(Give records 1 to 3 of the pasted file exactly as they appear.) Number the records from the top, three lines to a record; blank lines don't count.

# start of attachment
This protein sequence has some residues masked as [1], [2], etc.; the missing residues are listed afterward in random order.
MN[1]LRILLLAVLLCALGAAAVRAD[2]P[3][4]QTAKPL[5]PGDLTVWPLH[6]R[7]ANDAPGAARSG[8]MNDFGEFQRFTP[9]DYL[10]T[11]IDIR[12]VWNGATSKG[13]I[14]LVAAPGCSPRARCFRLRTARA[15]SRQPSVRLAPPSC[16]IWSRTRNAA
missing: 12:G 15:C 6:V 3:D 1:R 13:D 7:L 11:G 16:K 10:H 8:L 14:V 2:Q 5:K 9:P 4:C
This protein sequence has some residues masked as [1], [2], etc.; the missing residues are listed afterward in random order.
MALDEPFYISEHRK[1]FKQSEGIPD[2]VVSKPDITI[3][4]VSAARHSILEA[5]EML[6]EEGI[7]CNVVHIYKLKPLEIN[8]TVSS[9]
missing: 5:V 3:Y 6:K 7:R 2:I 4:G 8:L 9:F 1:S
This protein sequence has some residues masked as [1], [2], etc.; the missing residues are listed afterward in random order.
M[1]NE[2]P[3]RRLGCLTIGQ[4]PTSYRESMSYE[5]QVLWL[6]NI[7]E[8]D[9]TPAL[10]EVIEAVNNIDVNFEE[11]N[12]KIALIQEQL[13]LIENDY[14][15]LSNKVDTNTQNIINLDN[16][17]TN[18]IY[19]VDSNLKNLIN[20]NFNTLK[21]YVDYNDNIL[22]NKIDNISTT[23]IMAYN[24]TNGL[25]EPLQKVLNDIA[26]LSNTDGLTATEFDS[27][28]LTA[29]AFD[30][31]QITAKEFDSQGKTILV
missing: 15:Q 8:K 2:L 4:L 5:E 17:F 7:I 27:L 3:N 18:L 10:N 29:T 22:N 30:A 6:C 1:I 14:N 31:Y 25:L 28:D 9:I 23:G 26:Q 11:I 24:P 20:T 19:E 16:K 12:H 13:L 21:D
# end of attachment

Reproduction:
This protein sequence has some residues masked as [1], [2], etc.; the missing residues are listed afterward in random order.
MN[1]LRILLLAVLLCALGAAAVRAD[2]P[3][4]QTAKPL[5]PGDLTVWPLH[6]R[7]ANDAPGAARSG[8]MNDFGEFQRFTP[9]DYL[10]T[11]IDIR[12]VWNGATSKG[13]I[14]LVAAPGCSPRARCFRLRTARA[15]SRQPSVRLAPPSC[16]IWSRTRNAA
missing: 12:G 15:C 6:V 3:D 1:R 13:D 7:L 11:G 16:K 10:H 8:L 14:V 2:Q 5:K 9:P 4:C
This protein sequence has some residues masked as [1], [2], etc.; the missing residues are listed afterward in random order.
MALDEPFYISEHRK[1]FKQSEGIPD[2]VVSKPDITI[3][4]VSAARHSILEA[5]EML[6]EEGI[7]CNVVHIYKLKPLEIN[8]TVSS[9]
missing: 5:V 3:Y 6:K 7:R 2:I 4:G 8:L 9:F 1:S
This protein sequence has some residues masked as [1], [2], etc.; the missing residues are listed afterward in random order.
M[1]NE[2]P[3]RRLGCLTIGQ[4]PTSYRESMSYE[5]QVLWL[6]NI[7]E[8]D[9]TPAL[10]EVIEAVNNIDVNFEE[11]N[12]KIALIQEQL[13]LIENDY[14][15]LSNKVDTNTQNIINLDN[16][17]TN[18]IY[19]VDSNLKNLIN[20]NFNTLK[21]YVDYNDNIL[22]NKIDNISTT[23]IMAYN[24]TNGL[25]EPLQKVLNDIA[26]LSNTDGLTATEFDS[27][28]LTA[29]AFD[30][31]QITAKEFDSQGKTILV
missing: 15:Q 8:K 2:L 4:L 5:E 17:F 7:I 27:L 3:N 18:L 10:N 29:T 22:N 30:A 6:C 1:I 14:N 31:Y 25:L 28:D 9:I 23:G 26:Q 11:I 24:P 20:T 19:E 16:K 12:H 13:L 21:D